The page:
Well… commercial services and the big technology companies collect data about their users mostly to use for advertising. That is their business model. In that regard, it is, in the first place, unlikely that they track journalists especially or try to compromise their confidentiality.
However, journalists should be aware that these companies can be legally bound to hand over information to governments, or to share user data with other services. They might also get hacked and have their users’ data revealed to the broader public.
“Journalists shouldn’t use Google, Facebook, Twitter (…)”
Realistically, a lot of journalists rely on these big services more than ever: they are free, offer innovative solutions, could help journalists reach more people, and help find new sources. In many cases, journalists do not really have a choice. And although these services collect a lot of data, they are not bad per se. In countries with a censored internet, Facebook, for example, can be one of the very few ways to get independent information.
But journalists have to be aware that the companies might be legally obliged to share data about their users with the governments. So journalists should not ban these services, but limit and protect their sensitive data, like chats and photos, as much as possible.
“To be secure, I switch off the internet on my smartphone.”
This might not be an error, but the question is: Why should you do that? Indeed, if you switch off the internet and GPS, apps cannot connect to the internet anymore and might not track you. However, your smartphone would still be connected to the network of your telecommunication service provider (TSP). This is necessary to receive calls. It means, however, that the TSP – and therefore possibly also your government – still know who you are, where you are, and whether or not you communicate with someone over the phone. To prevent that, you should switch off the phone completely or – even better – not take it with you.
Disclaimer: There is also malware that makes you believe that you switched off your smartphone, but still lets it work in the background. Without advanced technical knowledge, it is nearly impossible to know whether your smartphone is infected or not. To protect yourself against that, do not take the smartphone with you if you really want to be sure that your location or your conversation is not recorded.
“Analogue phone calls are safer than internet calls.”
In almost every case, this is not true. A regular phone call is operated by a telecommunication service provider (TSP). They “own” the infrastructure and are mostly regulated on a national level by national governments. The TSPs are technical able to intercept communication and are also legally bound by governments to provide access to calls.
Calls over the internet, however, offer more ways for users to encrypt it. If you take a service that offers end-to-end encryption like Signal or Wire, you exclude both the TSP and the service itself from intercepting your conversations. Consequently, a call over the internet is better to avoid wiretapping, if you use a service with end-to-end encryption.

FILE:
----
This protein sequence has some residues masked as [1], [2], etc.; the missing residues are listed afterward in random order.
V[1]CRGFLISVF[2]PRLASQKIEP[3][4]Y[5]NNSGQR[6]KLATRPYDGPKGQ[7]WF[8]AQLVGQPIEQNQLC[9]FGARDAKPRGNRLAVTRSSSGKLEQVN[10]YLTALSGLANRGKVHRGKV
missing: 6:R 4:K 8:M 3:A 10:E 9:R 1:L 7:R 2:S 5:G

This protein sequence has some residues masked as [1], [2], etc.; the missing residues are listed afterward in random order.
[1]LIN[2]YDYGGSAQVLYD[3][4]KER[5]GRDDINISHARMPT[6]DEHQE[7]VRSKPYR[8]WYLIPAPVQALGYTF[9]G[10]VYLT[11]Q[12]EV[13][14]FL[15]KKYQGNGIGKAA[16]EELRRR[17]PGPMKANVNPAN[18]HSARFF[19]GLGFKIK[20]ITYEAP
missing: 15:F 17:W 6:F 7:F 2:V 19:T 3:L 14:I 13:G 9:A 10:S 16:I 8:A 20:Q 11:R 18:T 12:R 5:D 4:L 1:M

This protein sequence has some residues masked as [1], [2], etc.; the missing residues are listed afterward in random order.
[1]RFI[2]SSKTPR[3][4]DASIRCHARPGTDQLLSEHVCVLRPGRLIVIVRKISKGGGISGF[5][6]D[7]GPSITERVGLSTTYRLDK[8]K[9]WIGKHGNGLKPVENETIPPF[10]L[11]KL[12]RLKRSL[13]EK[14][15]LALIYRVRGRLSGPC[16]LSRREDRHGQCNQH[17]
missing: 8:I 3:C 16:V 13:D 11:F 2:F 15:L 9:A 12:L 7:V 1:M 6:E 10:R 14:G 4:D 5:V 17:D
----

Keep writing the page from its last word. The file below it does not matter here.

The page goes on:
“A cloud is not safe.”
Cloud computing is very practical: You can easily upload and download files, share them with others and access them everywhere, even when you do not have your personal devices with you. But this also means that everybody who is able to log in to your account of a cloud service could access your files. This is indeed risky. Moreover, the cloud service provider might also have access to your files and could be legally bound to hand it over to governments. So yes, there are a lot of reasons to be careful in using clouds.
However, there are also arguments for clouds. For example, when you use an additional tool to upload your files encrypted into the cloud, others would have problems to decrypt them even with access to the cloud. Also, there are ways to protect your account, such as two-step verification, so that getting access to your cloud at all becomes difficult for an intruder. And especially, a cloud service has many more financial resources to protect the service against hacking and social engineering than a single user for their computer.
“Open Source is dangerous, because governments can see vulnerabilities.”
“Open Source” means that the code of a program is publicly available. Everybody can review it, search for vulnerabilities, and develop it further. The opposite is “Closed Source”, so that no one but the developer – e.g. a company developing an app – can review it.
The idea of “Open Source” is that a community controls itself by being completely transparent. Of course, malicious actors can be part of that community as well. For example, an intelligence agency could find vulnerabilities and exploit them instead of improving the code for everybody. But the more independent people review it, the less likely it is that the intelligence agency succeeds. The argument for “Open Source” for journalists is that they do not have to trust anybody that a service is safe, but could (theoretically) review it on their own.
Especially when it comes to very popular services that are constantly reviewed by a large community, “Open Source” can serve as an argument for journalists to trust a service that it really does what it claims to do.